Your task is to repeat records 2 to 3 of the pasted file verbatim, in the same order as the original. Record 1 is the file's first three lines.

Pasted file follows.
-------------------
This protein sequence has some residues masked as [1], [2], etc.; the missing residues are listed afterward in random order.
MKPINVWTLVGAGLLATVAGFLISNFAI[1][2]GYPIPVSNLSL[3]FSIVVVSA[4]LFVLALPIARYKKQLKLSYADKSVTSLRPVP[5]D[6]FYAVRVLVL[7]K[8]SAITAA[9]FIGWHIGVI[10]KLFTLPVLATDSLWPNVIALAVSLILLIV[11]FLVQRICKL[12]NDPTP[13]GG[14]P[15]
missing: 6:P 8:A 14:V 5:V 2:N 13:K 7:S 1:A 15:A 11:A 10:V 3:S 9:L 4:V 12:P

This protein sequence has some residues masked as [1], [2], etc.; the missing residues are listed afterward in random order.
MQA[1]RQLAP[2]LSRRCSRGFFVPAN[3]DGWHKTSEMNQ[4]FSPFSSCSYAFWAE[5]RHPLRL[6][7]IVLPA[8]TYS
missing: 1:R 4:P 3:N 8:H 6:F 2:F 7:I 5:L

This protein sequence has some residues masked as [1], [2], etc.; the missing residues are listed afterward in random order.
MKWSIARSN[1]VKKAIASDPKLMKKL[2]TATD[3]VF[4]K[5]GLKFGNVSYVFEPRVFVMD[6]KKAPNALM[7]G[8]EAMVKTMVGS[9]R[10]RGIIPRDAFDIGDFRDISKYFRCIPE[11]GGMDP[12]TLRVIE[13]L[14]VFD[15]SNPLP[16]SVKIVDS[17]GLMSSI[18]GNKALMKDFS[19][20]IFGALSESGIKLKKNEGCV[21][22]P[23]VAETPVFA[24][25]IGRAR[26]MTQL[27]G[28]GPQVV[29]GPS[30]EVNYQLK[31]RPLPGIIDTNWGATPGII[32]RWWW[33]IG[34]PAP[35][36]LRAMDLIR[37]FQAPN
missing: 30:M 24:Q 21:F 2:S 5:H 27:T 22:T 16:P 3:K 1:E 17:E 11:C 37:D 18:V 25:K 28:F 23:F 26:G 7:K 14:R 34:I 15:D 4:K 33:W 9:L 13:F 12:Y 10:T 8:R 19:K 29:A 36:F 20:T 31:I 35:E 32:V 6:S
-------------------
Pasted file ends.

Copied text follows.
This protein sequence has some residues masked as [1], [2], etc.; the missing residues are listed afterward in random order.
MQA[1]RQLAP[2]LSRRCSRGFFVPAN[3]DGWHKTSEMNQ[4]FSPFSSCSYAFWAE[5]RHPLRL[6][7]IVLPA[8]TYS
missing: 1:R 4:P 3:N 8:H 6:F 2:F 7:I 5:L

This protein sequence has some residues masked as [1], [2], etc.; the missing residues are listed afterward in random order.
MKWSIARSN[1]VKKAIASDPKLMKKL[2]TATD[3]VF[4]K[5]GLKFGNVSYVFEPRVFVMD[6]KKAPNALM[7]G[8]EAMVKTMVGS[9]R[10]RGIIPRDAFDIGDFRDISKYFRCIPE[11]GGMDP[12]TLRVIE[13]L[14]VFD[15]SNPLP[16]SVKIVDS[17]GLMSSI[18]GNKALMKDFS[19][20]IFGALSESGIKLKKNEGCV[21][22]P[23]VAETPVFA[24][25]IGRAR[26]MTQL[27]G[28]GPQVV[29]GPS[30]EVNYQLK[31]RPLPGIIDTNWGATPGII[32]RWWW[33]IG[34]PAP[35][36]LRAMDLIR[37]FQAPN
missing: 30:M 24:Q 21:F 2:S 5:H 27:T 22:T 16:P 3:K 1:E 17:E 11:C 37:D 18:V 25:K 28:F 23:F 26:G 7:K 14:R 34:I 15:D 4:K 33:W 9:L 13:F 12:Y 10:T 8:R 19:K 29:A 36:F 20:T 31:I 35:E 32:V 6:S